Robert Ogata with 'Haiku 10.' Photo by Maureen Davidson
The eloquent simplicity of Robert Katsusuke Ogata’s recent paintings is a state achieved only after a lifetime of exploration. Ogata traveled many roads as an artist to get here—here, where an ambiguous gesture in black chalk on white canvas speaks volumes and draws the viewer closer, all the better to dive into the warm, sensuous emptiness of a pond of luminous white, but also pushes the viewer back for perspective and a view of the whole vision.
In the five large paintings from his 2010 Haiku series at Chandler Fine Art in the art alley of San Francisco’s Minna Street, Ogata synthesizes a multifaceted career. He was a ceramic artist who studied both with the iconoclastic American artist Peter Voulkos and also with a traditional Japanese teacher considered a National Treasure. In his own work he used anagama kiln methods, embracing the exquisite accidents derived from long hot firings of unglazed pots. As a high school art teacher he influenced many young people in a long career. As a seminal figure in California’s Central Valley arts community, he exhibited widely and constantly.
Ogata forged an independent path: abstract and expressive but never really abstract expressionist, consistently exploring surface and often intimating a third dimension while painting only two. Born into a Japanese-American family, he never considered himself an “Asian painter;” he named as his major influence the land of the San Joaquin Valley. The Haiku paintings are, however, derived from a Japanese aesthetic.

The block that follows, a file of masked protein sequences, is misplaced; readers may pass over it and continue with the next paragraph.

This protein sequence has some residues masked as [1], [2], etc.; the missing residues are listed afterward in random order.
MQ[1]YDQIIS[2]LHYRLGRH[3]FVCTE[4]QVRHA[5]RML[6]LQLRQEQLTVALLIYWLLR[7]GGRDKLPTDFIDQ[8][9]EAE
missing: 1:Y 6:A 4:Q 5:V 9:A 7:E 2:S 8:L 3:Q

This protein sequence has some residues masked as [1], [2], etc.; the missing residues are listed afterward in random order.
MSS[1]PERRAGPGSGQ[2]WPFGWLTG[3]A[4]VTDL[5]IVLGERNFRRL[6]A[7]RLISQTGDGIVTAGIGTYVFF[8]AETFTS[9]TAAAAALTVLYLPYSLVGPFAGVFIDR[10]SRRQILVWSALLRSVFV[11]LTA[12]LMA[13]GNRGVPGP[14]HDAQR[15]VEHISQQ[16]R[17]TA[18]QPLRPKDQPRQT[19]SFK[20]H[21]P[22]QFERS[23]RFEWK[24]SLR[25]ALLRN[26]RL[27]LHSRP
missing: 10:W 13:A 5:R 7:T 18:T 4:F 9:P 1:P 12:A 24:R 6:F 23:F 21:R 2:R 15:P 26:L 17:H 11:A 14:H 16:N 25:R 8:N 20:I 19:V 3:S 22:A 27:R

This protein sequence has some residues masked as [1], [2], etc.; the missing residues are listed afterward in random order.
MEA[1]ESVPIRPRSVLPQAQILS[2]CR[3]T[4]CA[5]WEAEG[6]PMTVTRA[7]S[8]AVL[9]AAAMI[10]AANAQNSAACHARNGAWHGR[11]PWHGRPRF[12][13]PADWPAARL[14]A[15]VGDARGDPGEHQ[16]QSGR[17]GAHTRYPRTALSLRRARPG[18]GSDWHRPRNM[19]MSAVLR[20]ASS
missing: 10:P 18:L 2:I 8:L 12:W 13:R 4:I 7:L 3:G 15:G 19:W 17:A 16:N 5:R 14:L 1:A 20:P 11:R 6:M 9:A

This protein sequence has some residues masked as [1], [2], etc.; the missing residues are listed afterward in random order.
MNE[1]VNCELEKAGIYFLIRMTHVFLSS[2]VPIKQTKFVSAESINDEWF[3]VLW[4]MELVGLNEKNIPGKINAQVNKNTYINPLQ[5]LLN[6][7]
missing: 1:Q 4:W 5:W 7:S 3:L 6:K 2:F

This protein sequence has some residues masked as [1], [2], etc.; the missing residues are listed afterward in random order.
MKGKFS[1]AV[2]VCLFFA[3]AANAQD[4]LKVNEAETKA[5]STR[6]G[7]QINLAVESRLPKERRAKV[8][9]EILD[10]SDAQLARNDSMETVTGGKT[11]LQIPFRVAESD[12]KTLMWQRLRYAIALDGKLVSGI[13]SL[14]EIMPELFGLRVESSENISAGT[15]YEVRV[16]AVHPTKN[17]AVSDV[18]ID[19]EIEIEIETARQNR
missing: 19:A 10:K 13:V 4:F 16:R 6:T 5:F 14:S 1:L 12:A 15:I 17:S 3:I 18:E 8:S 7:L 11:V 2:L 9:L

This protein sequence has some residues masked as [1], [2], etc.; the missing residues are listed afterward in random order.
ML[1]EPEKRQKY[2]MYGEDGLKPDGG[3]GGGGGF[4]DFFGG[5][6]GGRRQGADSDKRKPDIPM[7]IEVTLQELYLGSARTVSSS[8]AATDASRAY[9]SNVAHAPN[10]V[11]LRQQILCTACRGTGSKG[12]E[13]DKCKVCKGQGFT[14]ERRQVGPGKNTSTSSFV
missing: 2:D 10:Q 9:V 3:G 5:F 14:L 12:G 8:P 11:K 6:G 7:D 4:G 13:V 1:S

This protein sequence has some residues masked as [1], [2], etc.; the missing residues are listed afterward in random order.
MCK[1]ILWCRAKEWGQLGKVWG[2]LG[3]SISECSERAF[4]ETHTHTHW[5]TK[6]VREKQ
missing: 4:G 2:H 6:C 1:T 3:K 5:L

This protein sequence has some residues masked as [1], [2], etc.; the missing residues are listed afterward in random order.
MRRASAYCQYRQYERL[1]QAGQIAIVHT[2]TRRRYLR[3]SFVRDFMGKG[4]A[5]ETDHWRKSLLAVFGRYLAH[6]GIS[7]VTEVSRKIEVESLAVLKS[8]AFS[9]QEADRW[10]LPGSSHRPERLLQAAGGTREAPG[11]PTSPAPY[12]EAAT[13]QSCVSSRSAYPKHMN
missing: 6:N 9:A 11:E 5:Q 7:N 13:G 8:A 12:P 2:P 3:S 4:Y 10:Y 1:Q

The black calligraphic marks arise from his meditations beside a lily pond in his own garden. The dense black gestural marks trail long gritty shadows beneath them as if they’re islands viewed from space, frozen in the still, singular moment after a tectonic shift. These black tight chalk marks swim in a pool of deep sun-licked white: the tone of an egg’s inside. Thick, almost bulgingly opaque, the surfaces of most of the Haikus are matte, polished smooth. The artist was present when a friend and I dropped into the gallery unplanned after seeing the work through a window. He explained that this new black and white palette and the inspiration of haiku poetry seem appropriate to his stage of life. “Spring rain/everything just grows/more beautiful.’
The simplicity is, of course, deceptive. To achieve the grittiness of the shadow images beneath the dense black chalk marks, he coated the canvas to a very smooth finish with a commercial grade polymer, then sanded it even smoother. After he drew the calligraphic marks with black chalk, he pulled the powdery chalk dust downward, capturing the characteristic chalky grit, then covered the surface with varnish. Even the edges are finished so that nothing interrupts the illusion of depth.
Robert Ogata: The Haiku Series continues at Chandler Fine Art in San Francisco through Feb. 28. For more information see KUSP.org/exhibitionist.